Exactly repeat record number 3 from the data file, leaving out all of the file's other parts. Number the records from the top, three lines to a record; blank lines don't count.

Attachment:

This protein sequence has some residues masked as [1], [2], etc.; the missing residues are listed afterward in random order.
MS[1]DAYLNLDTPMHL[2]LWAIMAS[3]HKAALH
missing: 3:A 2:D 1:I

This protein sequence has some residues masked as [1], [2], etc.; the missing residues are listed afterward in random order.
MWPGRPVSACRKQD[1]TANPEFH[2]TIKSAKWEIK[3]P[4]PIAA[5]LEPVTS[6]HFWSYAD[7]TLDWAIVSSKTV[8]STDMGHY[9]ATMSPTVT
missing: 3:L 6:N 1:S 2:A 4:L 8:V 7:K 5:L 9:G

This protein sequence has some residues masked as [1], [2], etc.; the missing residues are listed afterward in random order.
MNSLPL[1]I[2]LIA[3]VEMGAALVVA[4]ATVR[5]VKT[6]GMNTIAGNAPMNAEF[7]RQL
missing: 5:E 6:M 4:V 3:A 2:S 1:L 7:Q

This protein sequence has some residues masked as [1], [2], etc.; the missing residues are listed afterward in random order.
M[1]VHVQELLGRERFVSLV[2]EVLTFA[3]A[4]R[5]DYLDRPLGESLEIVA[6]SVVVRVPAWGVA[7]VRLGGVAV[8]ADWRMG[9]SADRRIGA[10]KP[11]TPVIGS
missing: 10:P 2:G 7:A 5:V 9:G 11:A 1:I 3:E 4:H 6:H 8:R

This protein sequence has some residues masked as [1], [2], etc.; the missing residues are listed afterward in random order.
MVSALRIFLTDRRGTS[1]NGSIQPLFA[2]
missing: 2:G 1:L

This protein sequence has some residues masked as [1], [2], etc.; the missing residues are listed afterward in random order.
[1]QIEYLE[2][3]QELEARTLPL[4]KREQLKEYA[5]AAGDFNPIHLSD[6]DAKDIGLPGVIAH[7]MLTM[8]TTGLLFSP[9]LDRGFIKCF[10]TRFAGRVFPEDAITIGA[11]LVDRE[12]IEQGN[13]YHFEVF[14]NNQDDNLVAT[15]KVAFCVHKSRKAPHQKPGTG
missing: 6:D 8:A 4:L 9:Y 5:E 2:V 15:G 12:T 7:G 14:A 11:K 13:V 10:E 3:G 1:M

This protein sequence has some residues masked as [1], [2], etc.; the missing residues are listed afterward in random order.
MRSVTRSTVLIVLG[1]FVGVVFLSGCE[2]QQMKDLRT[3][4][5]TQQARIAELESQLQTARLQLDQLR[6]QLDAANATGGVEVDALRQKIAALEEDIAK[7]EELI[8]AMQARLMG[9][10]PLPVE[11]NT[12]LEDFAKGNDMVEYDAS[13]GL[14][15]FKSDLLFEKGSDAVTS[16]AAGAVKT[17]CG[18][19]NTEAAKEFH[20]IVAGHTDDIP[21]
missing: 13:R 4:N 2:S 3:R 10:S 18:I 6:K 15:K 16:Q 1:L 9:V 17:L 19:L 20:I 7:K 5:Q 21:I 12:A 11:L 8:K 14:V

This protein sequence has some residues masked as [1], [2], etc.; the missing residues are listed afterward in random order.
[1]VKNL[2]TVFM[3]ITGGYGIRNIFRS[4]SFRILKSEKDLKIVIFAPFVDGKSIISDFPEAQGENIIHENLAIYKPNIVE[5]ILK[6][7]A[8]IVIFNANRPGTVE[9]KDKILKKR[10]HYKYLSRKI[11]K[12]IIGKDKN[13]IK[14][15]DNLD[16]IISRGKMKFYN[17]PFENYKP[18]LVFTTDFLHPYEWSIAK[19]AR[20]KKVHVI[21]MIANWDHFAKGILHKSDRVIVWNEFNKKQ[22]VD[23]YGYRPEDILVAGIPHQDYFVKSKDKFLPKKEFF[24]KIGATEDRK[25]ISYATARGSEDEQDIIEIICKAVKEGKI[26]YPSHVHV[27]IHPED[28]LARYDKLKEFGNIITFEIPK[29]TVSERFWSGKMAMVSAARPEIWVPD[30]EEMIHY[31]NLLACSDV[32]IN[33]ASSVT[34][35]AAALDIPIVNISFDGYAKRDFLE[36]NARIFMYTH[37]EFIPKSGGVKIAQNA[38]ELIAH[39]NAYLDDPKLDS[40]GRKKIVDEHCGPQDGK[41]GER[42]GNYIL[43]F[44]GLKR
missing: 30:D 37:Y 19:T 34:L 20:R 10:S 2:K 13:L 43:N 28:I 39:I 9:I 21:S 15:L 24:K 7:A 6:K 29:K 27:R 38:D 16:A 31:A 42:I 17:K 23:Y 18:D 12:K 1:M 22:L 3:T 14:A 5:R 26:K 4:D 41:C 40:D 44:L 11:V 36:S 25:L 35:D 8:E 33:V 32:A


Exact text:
This protein sequence has some residues masked as [1], [2], etc.; the missing residues are listed afterward in random order.
MNSLPL[1]I[2]LIA[3]VEMGAALVVA[4]ATVR[5]VKT[6]GMNTIAGNAPMNAEF[7]RQL
missing: 5:E 6:M 4:V 3:A 2:S 1:L 7:Q